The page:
a. Examples of Bronsted-Lowry Acids.
NH4 -- ammonium ion.
HC2H3O2 -- acetic acid.
H2CO3 -- carbonic acid.
b. Examples of Bronsted-Lowry Bases.
Cl -- chloride ion.
NH3 -- ammonia.
Fe(OH)2 -- iron (II) hydroxide.
WEAK ACIDS/BASES VERSUS STRONG ACIDS/BASES
As discussed previously, we stated that acids, bases, and salts are ionic
compounds. Substances that break up into ions in solution are termed electrolytes
because the solution has the ability to conduct electrical current. A strong electrolyte
(acid or base) is a substance that exhibits a high degree of ionization, and a weak
electrolyte is a substance that only partially ionizes.
a. Hydrochloric (HCl), sulfuric (H2SO4), and nitric (HNO3) acids are strong acids
because they exhibit a high degree of ionization in aqueous solutions. Hydrobromic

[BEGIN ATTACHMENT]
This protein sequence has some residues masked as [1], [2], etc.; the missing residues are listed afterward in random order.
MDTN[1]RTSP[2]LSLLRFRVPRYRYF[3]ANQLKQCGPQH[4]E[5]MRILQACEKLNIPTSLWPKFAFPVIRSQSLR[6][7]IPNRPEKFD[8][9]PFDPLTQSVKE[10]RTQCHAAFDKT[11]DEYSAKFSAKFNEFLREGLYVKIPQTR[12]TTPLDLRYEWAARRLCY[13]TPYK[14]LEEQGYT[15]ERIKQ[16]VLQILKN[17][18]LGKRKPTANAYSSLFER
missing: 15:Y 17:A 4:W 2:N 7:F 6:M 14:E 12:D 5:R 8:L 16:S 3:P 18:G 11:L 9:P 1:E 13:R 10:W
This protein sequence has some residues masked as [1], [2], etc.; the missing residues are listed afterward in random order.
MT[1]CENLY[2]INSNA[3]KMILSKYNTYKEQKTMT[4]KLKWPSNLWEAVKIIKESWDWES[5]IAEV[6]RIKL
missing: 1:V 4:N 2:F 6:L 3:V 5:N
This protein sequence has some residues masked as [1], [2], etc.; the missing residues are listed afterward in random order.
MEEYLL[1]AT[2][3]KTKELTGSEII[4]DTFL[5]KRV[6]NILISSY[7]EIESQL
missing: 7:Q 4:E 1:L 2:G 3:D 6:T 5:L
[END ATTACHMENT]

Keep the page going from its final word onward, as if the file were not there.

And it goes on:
(HBr), hydroiodic (HI), and perchloric (HClO4) acids are also considered strong acids.
All others are weak.
b. The alkaline metal (Group IA, i.e., lithium, sodium, potassium) hydroxides and
the alkaline earth (Group IIA, that is, magnesium, calcium, strontium,...) hydroxides are
strong bases. Other bases are weak ones.
c. Hydrogen and hydroxide only affect pH or pOH when in the ionized form.
When an acid ionizes, an equilibrium is established between the unionized acid
and its ions. This is indicated by double arrows or a doubled-headed arrow in an
equation, showing that the two reactions occur simultaneously. HA is used to represent
any acid made up of hydrogen and some anion.
HA <====> H + A